Peanut: The peanut section of the pediatric profile can distinguish a primary peanut sensitization from a cross reaction with birch pollen and establish the risk for the patient. IgE antibodies against the seed storage proteins Ara h1, Ara h2 and Ara h3 and the lipid transfer protein Ara h9 carry a high risk of a systemic reaction. The severity of the allergy is, moreover, greater when multiple high-risk components are involved. Patients at high risk must strictly avoid peanuts, even in trace amounts, and should carry an emergency set. A reaction with the birch pollen component Bet v1 can establish if symptoms are due rather to a cross reaction from a birch pollen allergy. Many foods, including peanut, possess Bet v1 homologues, known as PR10 proteins, which are a frequent cause of cross reactivity. The Bet v1 homologue in peanut is Ara h8. If the peanut allergy symptoms are found to be due to a pollen-associated cross reaction, the risk of anaphylaxis is extremely low. Specific therapy directed at the birch pollen allergy will in this case also alleviate the peanut symptoms.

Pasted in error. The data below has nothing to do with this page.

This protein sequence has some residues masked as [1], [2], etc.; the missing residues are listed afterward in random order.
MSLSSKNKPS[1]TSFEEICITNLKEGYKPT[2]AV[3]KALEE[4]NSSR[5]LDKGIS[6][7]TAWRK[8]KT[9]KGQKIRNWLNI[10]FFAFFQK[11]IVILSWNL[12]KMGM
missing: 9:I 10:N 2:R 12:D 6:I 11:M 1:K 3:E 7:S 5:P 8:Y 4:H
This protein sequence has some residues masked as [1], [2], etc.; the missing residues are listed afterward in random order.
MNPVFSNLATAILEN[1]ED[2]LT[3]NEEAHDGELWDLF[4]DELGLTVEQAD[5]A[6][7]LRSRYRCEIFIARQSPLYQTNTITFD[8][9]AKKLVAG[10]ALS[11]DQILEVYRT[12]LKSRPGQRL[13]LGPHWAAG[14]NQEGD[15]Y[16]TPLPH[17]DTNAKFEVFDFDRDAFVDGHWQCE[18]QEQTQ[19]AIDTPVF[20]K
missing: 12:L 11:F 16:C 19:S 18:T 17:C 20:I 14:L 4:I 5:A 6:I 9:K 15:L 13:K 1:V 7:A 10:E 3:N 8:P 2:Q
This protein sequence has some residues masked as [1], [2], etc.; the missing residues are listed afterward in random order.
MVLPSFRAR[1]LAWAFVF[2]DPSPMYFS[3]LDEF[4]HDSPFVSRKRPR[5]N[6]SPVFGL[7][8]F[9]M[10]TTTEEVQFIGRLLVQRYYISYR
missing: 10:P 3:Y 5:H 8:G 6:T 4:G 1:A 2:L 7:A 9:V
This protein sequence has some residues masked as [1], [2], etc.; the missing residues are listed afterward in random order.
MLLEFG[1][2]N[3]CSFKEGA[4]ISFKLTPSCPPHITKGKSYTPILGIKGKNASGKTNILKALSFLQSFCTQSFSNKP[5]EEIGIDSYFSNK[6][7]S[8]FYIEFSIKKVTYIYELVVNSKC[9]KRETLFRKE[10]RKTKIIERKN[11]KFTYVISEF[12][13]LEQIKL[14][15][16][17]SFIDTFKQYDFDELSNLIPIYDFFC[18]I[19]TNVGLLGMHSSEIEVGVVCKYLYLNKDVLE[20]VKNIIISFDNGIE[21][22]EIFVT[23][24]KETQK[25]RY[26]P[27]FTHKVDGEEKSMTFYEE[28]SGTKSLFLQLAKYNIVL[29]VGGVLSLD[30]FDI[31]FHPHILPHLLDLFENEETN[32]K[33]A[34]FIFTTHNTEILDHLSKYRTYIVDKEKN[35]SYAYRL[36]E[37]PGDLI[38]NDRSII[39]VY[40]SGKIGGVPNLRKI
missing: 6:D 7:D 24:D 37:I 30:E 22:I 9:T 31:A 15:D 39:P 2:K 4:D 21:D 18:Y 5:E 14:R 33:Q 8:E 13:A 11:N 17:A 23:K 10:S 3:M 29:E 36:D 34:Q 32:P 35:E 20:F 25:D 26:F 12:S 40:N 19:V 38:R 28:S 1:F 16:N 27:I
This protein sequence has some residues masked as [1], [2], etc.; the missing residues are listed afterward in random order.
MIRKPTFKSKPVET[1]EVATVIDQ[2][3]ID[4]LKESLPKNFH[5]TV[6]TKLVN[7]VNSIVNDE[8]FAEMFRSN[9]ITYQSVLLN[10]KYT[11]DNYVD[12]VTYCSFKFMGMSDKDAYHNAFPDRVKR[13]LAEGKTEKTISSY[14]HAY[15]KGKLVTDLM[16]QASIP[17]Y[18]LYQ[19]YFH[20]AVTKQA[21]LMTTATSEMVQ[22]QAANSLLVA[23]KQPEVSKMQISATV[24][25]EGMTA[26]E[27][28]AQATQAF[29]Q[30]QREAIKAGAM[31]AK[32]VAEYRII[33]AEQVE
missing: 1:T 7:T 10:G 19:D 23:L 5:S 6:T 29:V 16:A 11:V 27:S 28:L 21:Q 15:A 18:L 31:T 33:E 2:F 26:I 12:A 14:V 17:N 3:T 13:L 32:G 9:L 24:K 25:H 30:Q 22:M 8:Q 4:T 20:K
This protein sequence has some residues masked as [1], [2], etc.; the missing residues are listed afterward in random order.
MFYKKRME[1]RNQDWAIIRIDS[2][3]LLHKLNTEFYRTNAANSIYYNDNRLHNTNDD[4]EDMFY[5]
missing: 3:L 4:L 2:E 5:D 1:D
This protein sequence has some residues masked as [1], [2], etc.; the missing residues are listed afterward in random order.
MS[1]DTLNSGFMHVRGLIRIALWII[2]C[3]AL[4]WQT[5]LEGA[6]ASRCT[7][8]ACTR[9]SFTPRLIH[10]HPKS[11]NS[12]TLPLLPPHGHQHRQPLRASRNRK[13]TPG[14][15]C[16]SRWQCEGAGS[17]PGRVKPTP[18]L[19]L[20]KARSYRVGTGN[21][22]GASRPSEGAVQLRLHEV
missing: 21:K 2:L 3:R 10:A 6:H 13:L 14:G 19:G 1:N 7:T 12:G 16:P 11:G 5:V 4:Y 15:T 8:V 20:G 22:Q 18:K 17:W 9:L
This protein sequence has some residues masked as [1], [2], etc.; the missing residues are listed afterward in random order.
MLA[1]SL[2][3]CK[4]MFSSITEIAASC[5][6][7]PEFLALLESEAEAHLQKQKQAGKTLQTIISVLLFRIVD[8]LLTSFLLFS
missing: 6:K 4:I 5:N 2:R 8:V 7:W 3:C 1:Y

Thus, the EUROLINE DPA-Dx pediatric profile indicates the presence and extent of milk, egg and peanut sensitizations in children. This provides a basis for decisions on immunotherapy and on which food or food components the child should avoid.
The EUROLINE DPA-Dx Peanut 1 profile (Figure 1) provides component-resolved peanut allergy diagnostics at a new level of detail and is the first dedicated multiparameter test for peanut worldwide. In addition to the high-risk components Ara h1, Ara h2, Ara h3, Ara h9 and the cross-reactive Ara h8 homologue Bet v1 described above, the profile also contains the new components Ara h5, Ara h6 and Ara h7.
Ara h6 is a seed storage protein which is related to Ara h2 and is classified as a high-risk allergen. IgE antibodies against Ara h6 provoke a strong immune response. Ara h7 is also an Ara h2-related storage protein and reactions against it are likewise considered high risk. Reactions to the pollen-associated allergen Ara h5 on the other hand may be associated with milder symptoms and a lower risk of a severe response. Studies are underway to further unravel the clinical relevance of reactions against these components.